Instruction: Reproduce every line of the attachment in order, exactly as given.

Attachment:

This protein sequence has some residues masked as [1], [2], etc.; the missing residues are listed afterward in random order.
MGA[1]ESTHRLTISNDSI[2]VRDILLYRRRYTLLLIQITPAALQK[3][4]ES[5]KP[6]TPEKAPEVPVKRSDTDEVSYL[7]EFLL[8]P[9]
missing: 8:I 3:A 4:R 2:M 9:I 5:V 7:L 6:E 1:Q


This protein sequence has some residues masked as [1], [2], etc.; the missing residues are listed afterward in random order.
MGA[1]ESTHRLTISNDSI[2]VRDILLYRRRYTLLLIQITPAALQK[3][4]ES[5]KP[6]TPEKAPEVPVKRSDTDEVSYL[7]EFLL[8]P[9]
missing: 8:I 3:A 4:R 2:M 9:I 5:V 7:L 6:E 1:Q